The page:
WCA awards woodworking industry’s first Gold credential
January 15, 2021 | 4:07 pm CST
Richard Memory, left, poses with his woodworking mentor Chuck Buck and his Gold credential project.

NELLYSFORD, Va. – Richard Memory has made woodworking history -- again.

The trail-blazing employee of Jefferson Millwork & Design recently became the first professional woodworker awarded the Gold credential by the Woodwork Career Alliance of North America (WCA). In fall 2019, Memory was the first woodworking pro to earn the WCA’s Red credential

Greg Heuer, secretary of the WCA, presented Memory his Gold credential certificate, pin and patch during a ceremony held on Jefferson Millwork’s shop floor attended by company managers and fellow employees. “Until 2007, woodworkers like everyone here had no nationally recognized path to demonstrate their progress and achievements,” Heuer said. “The WCA gives all of you that path. We celebrate this day by presenting the world’s first WCA Industry Gold credential to this gentleman.”

In addition to the Gold credential award recognition, Memory received a bonus check and a pay raise tied to Jefferson Millwork’s training program.

Memory’s quest for the WCA Gold credential was three years in the making. It began in 2017 when Jefferson Millwork signed up as a WCA MANufacturing member and implemented the WCA’s credentialing Passport system as the backbone for training apprentice woodworkers. Memory was one of the company’s first hires to participate in the program. To achieve the WCA’s Gold credential, Memory had to meet the following criteria:

  • Three years and at least 4,800 hours of professional woodworking experience.
  • 180 total tool points attained through a series of evaluations and testing for a variety of woodworking machinery. Among the new or heightened skills documented in Memory’s online registry maintained by the WCA, are spray finishing, and beam saw and edgebander operation.
  • Completion of a Gold Credential project. Memory successfully designed and created an occasional table made with oak and walnut veneered MDF and solid oak and walnut. The tabletop was constructed using 3/4-inch solid walnut arranged in a herring-bone pattern.

“I asked him to make something that he would be proud to have in his home,” said Chuck Buck, shop foreman of Jefferson Millwork and an accredited skill evaluator of the WCA. “He painstakingly made the herring bone top out of scrap materials from the shop. He did a tremendous job. I’m especially proud of the problem-solving skills he displayed, not only showing an understanding of what works but of what works best.”

Buck is in this eighth year with Jefferson Millwork of Sterling, Va. The company is a member of the Architectural Woodwork Institute’s Quality Certification Program. He said the WCA’s credentialing system provides a solid foundation for the 20-man shop’s training program.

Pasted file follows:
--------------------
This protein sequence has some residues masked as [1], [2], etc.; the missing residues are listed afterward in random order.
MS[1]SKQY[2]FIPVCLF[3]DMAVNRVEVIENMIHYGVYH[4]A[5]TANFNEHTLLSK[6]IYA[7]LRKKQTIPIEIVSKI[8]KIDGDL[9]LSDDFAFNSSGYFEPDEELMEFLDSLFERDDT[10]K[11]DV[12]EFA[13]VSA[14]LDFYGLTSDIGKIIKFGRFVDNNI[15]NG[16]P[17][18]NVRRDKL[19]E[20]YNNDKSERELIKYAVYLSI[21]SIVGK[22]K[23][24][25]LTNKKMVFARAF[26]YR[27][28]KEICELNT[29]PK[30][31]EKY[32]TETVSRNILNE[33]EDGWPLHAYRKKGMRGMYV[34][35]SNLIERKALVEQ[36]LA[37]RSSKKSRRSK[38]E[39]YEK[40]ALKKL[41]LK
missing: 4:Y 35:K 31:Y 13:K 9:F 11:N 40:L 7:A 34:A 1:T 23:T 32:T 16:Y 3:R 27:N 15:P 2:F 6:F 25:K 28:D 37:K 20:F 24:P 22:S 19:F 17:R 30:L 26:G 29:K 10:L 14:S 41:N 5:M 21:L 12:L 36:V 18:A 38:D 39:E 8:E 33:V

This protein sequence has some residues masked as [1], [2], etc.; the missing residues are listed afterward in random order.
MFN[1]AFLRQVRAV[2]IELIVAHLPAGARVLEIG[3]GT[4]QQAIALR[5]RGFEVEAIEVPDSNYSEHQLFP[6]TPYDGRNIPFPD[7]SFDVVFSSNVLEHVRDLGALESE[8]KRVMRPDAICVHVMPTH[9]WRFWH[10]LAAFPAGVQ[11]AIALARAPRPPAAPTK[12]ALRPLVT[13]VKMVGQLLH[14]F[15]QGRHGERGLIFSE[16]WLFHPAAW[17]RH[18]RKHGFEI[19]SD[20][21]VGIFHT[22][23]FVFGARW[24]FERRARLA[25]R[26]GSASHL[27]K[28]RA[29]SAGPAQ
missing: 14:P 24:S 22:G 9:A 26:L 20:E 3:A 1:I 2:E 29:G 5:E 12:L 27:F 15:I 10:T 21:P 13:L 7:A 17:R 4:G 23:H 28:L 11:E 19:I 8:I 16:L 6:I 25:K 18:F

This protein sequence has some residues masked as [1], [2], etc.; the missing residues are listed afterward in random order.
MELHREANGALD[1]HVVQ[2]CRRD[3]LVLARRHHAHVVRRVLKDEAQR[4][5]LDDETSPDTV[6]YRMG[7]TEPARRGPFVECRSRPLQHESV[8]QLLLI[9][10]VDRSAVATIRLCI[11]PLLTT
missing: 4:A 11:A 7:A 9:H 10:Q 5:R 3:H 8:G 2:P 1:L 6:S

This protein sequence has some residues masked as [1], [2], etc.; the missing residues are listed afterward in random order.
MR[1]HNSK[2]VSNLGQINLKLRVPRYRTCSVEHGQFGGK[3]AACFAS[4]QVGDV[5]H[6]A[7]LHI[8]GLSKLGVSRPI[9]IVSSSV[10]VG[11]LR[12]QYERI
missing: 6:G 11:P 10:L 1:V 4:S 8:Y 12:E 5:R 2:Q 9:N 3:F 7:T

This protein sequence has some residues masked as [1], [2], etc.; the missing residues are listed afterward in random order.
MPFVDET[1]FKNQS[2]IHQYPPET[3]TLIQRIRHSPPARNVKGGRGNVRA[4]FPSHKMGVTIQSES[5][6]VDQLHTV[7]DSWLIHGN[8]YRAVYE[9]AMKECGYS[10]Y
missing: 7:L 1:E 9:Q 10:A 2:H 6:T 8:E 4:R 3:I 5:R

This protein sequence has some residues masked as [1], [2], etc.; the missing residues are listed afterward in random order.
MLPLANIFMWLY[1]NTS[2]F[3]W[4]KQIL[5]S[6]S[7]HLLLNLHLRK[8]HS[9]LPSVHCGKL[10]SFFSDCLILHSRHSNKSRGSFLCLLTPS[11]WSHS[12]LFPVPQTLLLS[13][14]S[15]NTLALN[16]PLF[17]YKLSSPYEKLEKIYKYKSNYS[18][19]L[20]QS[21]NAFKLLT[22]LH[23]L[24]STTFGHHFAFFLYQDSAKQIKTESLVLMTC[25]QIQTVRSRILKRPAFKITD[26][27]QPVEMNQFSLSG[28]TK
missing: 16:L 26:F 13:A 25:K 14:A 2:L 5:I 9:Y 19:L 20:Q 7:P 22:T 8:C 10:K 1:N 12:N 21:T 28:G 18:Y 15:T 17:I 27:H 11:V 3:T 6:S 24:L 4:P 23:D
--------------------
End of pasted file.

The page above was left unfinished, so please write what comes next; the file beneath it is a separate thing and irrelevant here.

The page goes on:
“It forces a higher level of training that goes beyond teaching employees on-a-need-to-know basis that is typical of what I’ve seen in my career. Too often I’ve found that an employee only gets trained to do something when you find that he doesn’t know how to do it. Because the day-to-day mindset is getting the product out, time isn’t devoted to teaching what’s necessary for that employee to fully develop his skill sets and make decisions on his own.

“Our training program makes us make time for that interaction,” Buck added. “It makes me feel good to be able to pass along the information I have gained in my career and to see Richard become a better, more-rounded woodworker.”

Memory, who had no previous woodworking experience before joining Jefferson Millwork, said he is humbled by his latest achievement.  

“I never expected to be the first one to earn the Gold credential,” Memory said. “It’s very exciting. The WCA’s credentialing program helped me master tools and develop confidence to take on creative projects that I never thought I would be able to do before both here at work and at home.”

Having successfully fulfilled the requirements for WCA’s Green, Blue, Red and Gold credentials, Memory said he has his sights firmly set on Diamond, the pinnacle of the WCA’s five-tiered credentialing program.

About the Woodwork Career Alliance
The Woodwork Career Alliance of North America was founded in 2007 as a 501(c)(3) non-profit corporation and is governed by a volunteer board of directors. The WCA’s mission is to develop and administer a unified set of Skill Standards for the wood products industry. Since 2011, WCA has developed observable and measurable performance standards and assessments for more than 300 woodworking machine operations. In addition, WCA has issued more than 3,000 credentials, a portable, personal permanent record documenting each holder’s record of woodworking skill achievements. More than 140 high schools and post-secondary schools throughout North America are WCA EDUcation™ members and a growing number of woodworking companies have joined the WCA as MANufacturing™ members. To learn more about the WCA and how to get involved with its programs, including sponsorship opportunities, visit WoodworkCareer.org.

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About the author
Rich Christianson | President/Owner/C-Level

Rich Christianson is the owner of Richson Media LLC, a Chicago-based communications firm focused on the industrial woodworking sector. Rich is the former long-time editorial director and associate publisher of Woodworking Network. During his nearly 35-year career, Rich has toured more than 250 woodworking operations throughout North America, Europe and Asia and has written extensively on woodworking technology, design and supply trends. He has also directed and promoted dozens of woodworking trade shows, conferences and seminars including the Cabinets & Closets Conference & Expo and the Woodworking Machinery & Supply Conference & Expo, Canada’s largest woodworking show.